The official end of hurricane season in the United States is November. However, after a record-breaking month, forecasters are tracking another rare tropical disturbance currently churning over the Atlantic Ocean.
According to The Hill, the disturbance forming over the Atlantic could very well spin into a tropical storm or depression. The National Hurricane Center reports the end-of-season disturbance is a low-pressure system producing “disorganized” showers and thunderstorms. These are located 750 miles northeast of the Leeward Islands near the Caribbean Sea.
Fortunately, however, forecasters are only giving the storm system a 30% chance of becoming a tropical storm or depression in the next two days. They predict a 40% chance of it becoming anything significant within the next five days.
The NHC said in a statement, “Environmental conditions appear conducive for this system to acquire some subtropical characteristics while it drifts northeastward during the next few days.”
The news outlet further said that the storm system should be moving over cooler waters by Thursday or Friday. As such, the chances of the system currently churning over the Atlantic Ocean becoming a tropical cyclone are null. Further, it poses no threat to nearby land masses.
Nevertheless, while weather forecasters aren’t too concerned about serious impacts from the current storm system, other disturbances over the Atlantic Ocean are possible through the end of the month.
Taking a Look at This Hurricane Season Versus Past Seasons:
As stated, the calendar end of hurricane season for the United States and bordering regions typically ends November 30th, with the start of it falling on June 1st. Still, it’s very possible for areas across the southeast and areas bordering the Gulf of Mexico to see tropical disturbances well into December. This past hurricane season, there have been a number of storms to bowl over the Southeastern region of the nation. But how does it compare to previous seasons?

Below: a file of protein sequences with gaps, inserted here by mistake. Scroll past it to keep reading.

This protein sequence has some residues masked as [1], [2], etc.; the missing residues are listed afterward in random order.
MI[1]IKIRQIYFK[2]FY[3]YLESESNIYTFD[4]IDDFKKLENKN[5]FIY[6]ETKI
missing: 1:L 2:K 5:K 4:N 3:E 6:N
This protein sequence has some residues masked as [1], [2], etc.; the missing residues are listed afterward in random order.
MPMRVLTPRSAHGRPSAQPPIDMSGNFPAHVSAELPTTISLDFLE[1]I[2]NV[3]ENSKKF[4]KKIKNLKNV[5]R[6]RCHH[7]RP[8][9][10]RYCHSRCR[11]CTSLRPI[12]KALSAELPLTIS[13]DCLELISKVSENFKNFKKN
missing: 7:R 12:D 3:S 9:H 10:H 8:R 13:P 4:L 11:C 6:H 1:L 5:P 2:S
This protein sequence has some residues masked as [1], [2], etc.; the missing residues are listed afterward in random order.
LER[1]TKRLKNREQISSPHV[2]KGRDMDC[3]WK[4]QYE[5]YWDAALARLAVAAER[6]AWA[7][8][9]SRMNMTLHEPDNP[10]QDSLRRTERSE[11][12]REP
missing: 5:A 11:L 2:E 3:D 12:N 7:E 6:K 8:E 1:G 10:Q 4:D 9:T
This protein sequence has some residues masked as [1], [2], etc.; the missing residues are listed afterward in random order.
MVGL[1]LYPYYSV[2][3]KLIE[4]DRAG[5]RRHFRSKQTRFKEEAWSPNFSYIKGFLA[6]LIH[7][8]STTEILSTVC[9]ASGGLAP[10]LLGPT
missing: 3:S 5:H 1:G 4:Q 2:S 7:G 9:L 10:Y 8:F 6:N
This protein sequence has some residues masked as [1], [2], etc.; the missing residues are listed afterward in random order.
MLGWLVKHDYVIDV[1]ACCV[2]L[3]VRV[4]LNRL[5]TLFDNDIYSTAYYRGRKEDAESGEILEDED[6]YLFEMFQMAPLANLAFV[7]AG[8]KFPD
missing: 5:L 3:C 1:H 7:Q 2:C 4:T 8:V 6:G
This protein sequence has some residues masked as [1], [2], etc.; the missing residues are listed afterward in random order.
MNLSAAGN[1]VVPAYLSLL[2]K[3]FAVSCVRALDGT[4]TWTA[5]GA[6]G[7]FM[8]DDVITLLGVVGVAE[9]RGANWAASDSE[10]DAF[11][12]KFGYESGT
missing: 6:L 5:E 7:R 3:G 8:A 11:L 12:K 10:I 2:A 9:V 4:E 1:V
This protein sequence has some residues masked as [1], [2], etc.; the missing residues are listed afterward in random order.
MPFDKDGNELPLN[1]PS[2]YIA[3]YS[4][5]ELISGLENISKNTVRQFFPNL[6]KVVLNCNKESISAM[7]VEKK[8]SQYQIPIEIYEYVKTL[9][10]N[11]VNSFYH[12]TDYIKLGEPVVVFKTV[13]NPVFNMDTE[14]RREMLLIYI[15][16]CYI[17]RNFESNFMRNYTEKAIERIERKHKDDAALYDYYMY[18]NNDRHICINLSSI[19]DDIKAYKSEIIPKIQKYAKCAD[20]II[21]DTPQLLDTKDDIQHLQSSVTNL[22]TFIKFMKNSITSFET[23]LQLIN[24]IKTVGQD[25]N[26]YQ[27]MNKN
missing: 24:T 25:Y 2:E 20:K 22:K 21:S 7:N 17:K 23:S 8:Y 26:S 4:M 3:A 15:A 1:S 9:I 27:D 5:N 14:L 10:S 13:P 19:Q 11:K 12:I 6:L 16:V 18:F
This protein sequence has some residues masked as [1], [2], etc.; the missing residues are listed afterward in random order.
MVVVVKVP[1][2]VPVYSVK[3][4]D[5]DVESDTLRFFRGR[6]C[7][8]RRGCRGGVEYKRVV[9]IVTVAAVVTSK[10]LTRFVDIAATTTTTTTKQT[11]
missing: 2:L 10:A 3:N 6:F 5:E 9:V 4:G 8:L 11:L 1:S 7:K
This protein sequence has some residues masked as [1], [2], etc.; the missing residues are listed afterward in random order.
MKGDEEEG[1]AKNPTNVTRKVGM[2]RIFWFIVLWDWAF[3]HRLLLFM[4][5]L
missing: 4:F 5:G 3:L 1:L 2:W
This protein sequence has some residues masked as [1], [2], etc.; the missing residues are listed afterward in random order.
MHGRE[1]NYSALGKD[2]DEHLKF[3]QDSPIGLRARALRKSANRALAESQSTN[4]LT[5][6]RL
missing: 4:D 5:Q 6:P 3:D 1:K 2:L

Per the outlet, 2022 saw a total of 14 named storms. Of those 14 storms, eight were declared hurricanes, with major hurricanes, including August’s Hurricane Ian, claiming two from the total.
Still, despite historic devastation this season, 2021 saw an even greater number of named storms. Last year, the U.S. saw 21 total major storms. Should we see another major storm before the end of the month, forecasters will assign it the name, Owen.
WFLA Meteorologist Jeff Berardelli said of the system brewing over the Atlantic Ocean, “Owen is likely this week.” He assured us, “No threat to land. But if so, 2022 will appear as an above average season in the history books.”
That said, this season’s already been historic, with Hurricane Ian the most devastating hurricane to ever impact Florida, and one of the top most devastating to strike the United States.